Does Your Brand Rational-Lies?

I'm hearing more stories about people being underemployed. And though underemployment is not "ideal' for someone who just obtained their Bachelors or Masters degree- being employed is better than not being employed. Just like the old sales saying goes "the best time to sell is when you just made a sale" - the best time to job hunt is when you have a job.

This makes it challenging for businesses. How do you handle the turnover that comes when employees find that job that's a better match?

Employers, your employees have their brand

Employers: It's true. We all have personal brands. And, from the business owner perspective our hope is that when we find an employee, they are a good match for our brand values and that they exude their brand in a way that complements our business brand.

But what happens when the business brand doesn't match the employee's brand?

My friend and co-founder of #brandchat, David Sandusky, says it best when he says "hire well." It's true. If you want your brand expressed at it's very best, you will hire the people who match your brand and culture and who match your passion and drive with their own style.

That perfect match is critical for your business. In this situation, an ounce of prevention can make a difference as to whether or not you have a one time customer or a life long client.

According to a study from Harris Interactive, bad customer service is enough for consumers to drop a brand. The study found that the majority of consumers never go back to a business or organization after experiencing bad customer service or when their expectations are not met.

Employees, are you wondering, "What was I thinking?"

Employees: We've all been there. Either due to fear or desperation, we take that job or that client that's really not a good match for us. Then, we rationalize (or rather "rational" "lies" - talk ourselves into why it was the best fit, the best bet, or why we "needed this") our relationship and connection with this brand.

  • Perhaps it was the only job available and we promised ourselves we would "employ ourselves out there," yet now we've gotten caught up in the habit, routine, daily drama and have lost focus of our next step.
  • It could be that you were hungry for clients so you took this one, knowing you would have to bite the bullet to make ends meet - Rationalizing that "everyone has to do something they don't like in any business."
  • Or, it could be that everything about the job or the client is a perfect fit but the "people," oh, the people are people we wouldn't want to ever spend time with, yet we convince ourselves that we love the work so much that we could put up with the people.

Are you there? Are you caught in the rational lies?

Then, it's time to create a plan to move as quickly as possible to the next step that's a better fit for you and your brand.

Here are some ways on how you can improve customer service just in case a customer comes to you with a problem:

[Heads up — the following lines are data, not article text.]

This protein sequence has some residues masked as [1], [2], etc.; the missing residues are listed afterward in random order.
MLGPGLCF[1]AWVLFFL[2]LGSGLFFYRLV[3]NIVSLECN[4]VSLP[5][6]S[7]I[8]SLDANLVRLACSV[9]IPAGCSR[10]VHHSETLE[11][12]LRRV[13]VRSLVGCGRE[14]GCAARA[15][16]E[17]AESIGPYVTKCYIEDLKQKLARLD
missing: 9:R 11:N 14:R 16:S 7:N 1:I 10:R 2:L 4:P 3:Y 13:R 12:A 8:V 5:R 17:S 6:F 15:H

• Identify the actions you need to take to find that job of your choice. Who do you need to know? What credentials do you need to have? What experience?
  • Break each of those into seven actionable steps. For example, let's say you need "managerial experience," you can break that down into:
  1. Contact company HR (human resources) person to find out about committees within the organization.
  2. Find out from your supervisor if there are other activities such as a group that plans the birthday parties, retirement events, or even social gatherings that you could become a part of.
  3. Look outside of work at volunteer activities in the community, PTA, or church to see what's available that you can become involved in and take a leadership role (remember, managerial experience doesn't have to be "paid" experience to count)
  4. Find books, articles and blogs that you will routinely read one hour a week to hone and focus your managerial and leadership skills.
  5. Write down a plan for whatever committee or activity you're involved in and what you can do to take a more managerial role.
  6. Contact retired managers to meet with them for coffee or over lunch to find out - if they knew then, what they know now - what would they share/advise/suggest?
  7. Seek online courses, discussion groups, managerial focused organizations to help you make the connections you need at that professional level.

Take action to make a difference. Be diligent in protecting and grooming your own brand. You are responsible for your own brand.

Author:

Maria Elena Duron, is managing editor of the Personal Branding Blog, CEO (chief engagement officer) of buzz2bucks.com - a word of mouth marketing firm and Director of Client Communities of Momentum Factor-focused on the direct selling industry. She helps create connection, credibility, community and cha-ching through mobile marketing and social commerce around your brand. She is co-founder of #brandchat - a weekly Twitter chat focused on every aspect of branding.